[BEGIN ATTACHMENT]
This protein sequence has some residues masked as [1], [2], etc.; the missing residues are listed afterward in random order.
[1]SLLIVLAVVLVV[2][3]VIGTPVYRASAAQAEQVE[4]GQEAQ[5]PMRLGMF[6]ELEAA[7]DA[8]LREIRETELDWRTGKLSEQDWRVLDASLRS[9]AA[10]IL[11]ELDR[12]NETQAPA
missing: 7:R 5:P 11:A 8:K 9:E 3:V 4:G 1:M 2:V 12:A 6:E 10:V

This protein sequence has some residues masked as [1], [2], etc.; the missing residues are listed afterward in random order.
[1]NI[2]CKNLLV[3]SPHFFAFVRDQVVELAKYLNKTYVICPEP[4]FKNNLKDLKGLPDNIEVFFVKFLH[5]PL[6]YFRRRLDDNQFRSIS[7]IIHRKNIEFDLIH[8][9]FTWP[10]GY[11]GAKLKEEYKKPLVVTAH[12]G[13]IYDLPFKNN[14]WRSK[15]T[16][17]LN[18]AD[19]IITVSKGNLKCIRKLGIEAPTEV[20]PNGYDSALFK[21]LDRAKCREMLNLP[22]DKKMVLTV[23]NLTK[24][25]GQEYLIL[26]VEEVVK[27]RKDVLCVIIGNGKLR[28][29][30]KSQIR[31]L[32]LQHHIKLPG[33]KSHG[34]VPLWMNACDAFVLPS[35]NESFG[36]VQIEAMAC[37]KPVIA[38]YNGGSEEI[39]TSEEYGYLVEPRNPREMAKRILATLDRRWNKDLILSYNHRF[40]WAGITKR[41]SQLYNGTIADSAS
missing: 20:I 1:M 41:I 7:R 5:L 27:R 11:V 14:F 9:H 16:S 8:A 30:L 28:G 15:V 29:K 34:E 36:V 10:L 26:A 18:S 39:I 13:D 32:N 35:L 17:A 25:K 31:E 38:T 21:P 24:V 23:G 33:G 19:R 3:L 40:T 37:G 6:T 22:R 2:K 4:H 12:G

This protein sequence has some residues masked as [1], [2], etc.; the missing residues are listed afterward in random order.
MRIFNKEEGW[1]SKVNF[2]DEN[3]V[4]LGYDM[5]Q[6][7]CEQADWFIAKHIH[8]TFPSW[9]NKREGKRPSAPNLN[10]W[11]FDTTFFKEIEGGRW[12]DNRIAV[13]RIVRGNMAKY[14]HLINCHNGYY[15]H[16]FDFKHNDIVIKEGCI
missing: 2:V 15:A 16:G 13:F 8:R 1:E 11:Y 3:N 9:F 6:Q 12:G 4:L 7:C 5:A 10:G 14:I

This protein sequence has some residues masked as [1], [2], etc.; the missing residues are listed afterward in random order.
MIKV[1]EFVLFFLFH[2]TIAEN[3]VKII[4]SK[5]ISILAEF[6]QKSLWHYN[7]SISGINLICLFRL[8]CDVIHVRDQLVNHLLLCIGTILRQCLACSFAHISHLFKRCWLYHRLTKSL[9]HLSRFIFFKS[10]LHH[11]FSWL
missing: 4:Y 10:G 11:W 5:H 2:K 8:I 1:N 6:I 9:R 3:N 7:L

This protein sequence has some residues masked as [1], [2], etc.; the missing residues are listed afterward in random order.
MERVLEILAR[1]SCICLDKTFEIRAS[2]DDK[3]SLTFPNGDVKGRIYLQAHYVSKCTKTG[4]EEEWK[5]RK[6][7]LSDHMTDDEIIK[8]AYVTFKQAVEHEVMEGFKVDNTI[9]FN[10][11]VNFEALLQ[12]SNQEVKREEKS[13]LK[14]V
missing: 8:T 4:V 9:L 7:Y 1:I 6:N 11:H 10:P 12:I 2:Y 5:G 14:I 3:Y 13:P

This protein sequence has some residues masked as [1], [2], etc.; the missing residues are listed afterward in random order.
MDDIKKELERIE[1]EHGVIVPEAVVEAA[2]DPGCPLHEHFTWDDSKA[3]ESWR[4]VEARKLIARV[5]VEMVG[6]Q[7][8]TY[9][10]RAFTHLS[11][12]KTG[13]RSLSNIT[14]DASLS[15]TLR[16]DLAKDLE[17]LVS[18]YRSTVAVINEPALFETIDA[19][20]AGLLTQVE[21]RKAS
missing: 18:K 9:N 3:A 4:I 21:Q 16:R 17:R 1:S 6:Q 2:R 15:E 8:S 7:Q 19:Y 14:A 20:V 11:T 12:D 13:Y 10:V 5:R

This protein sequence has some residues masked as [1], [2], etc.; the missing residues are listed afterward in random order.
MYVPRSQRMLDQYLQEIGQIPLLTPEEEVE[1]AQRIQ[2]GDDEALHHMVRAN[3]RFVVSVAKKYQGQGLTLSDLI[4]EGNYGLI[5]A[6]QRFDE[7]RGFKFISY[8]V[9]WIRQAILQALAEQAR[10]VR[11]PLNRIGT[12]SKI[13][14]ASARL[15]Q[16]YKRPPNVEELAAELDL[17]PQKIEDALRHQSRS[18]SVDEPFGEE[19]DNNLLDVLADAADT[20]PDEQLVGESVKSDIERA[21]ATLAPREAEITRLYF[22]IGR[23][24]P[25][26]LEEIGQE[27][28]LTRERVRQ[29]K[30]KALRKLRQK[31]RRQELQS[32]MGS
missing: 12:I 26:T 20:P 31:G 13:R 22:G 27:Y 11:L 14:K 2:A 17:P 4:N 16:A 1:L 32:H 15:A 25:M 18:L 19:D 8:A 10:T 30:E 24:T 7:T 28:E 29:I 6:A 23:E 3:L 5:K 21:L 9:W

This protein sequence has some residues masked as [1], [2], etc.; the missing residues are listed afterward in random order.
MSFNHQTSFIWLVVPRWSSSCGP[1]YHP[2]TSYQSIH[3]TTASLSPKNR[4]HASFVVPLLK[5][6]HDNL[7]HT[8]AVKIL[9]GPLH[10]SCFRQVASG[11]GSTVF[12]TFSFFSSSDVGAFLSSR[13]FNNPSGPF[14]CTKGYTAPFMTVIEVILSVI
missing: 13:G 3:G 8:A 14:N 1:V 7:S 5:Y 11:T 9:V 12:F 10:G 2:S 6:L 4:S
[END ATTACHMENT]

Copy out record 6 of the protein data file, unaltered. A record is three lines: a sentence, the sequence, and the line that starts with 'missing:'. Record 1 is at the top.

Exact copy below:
This protein sequence has some residues masked as [1], [2], etc.; the missing residues are listed afterward in random order.
MDDIKKELERIE[1]EHGVIVPEAVVEAA[2]DPGCPLHEHFTWDDSKA[3]ESWR[4]VEARKLIARV[5]VEMVG[6]Q[7][8]TY[9][10]RAFTHLS[11][12]KTG[13]RSLSNIT[14]DASLS[15]TLR[16]DLAKDLE[17]LVS[18]YRSTVAVINEPALFETIDA[19][20]AGLLTQVE[21]RKAS
missing: 18:K 9:N 3:A 4:I 21:Q 16:R 17:R 1:S 6:Q 2:R 15:E 8:S 7:Q 19:Y 14:A 20:V 11:T 12:D 13:Y 10:V 5:R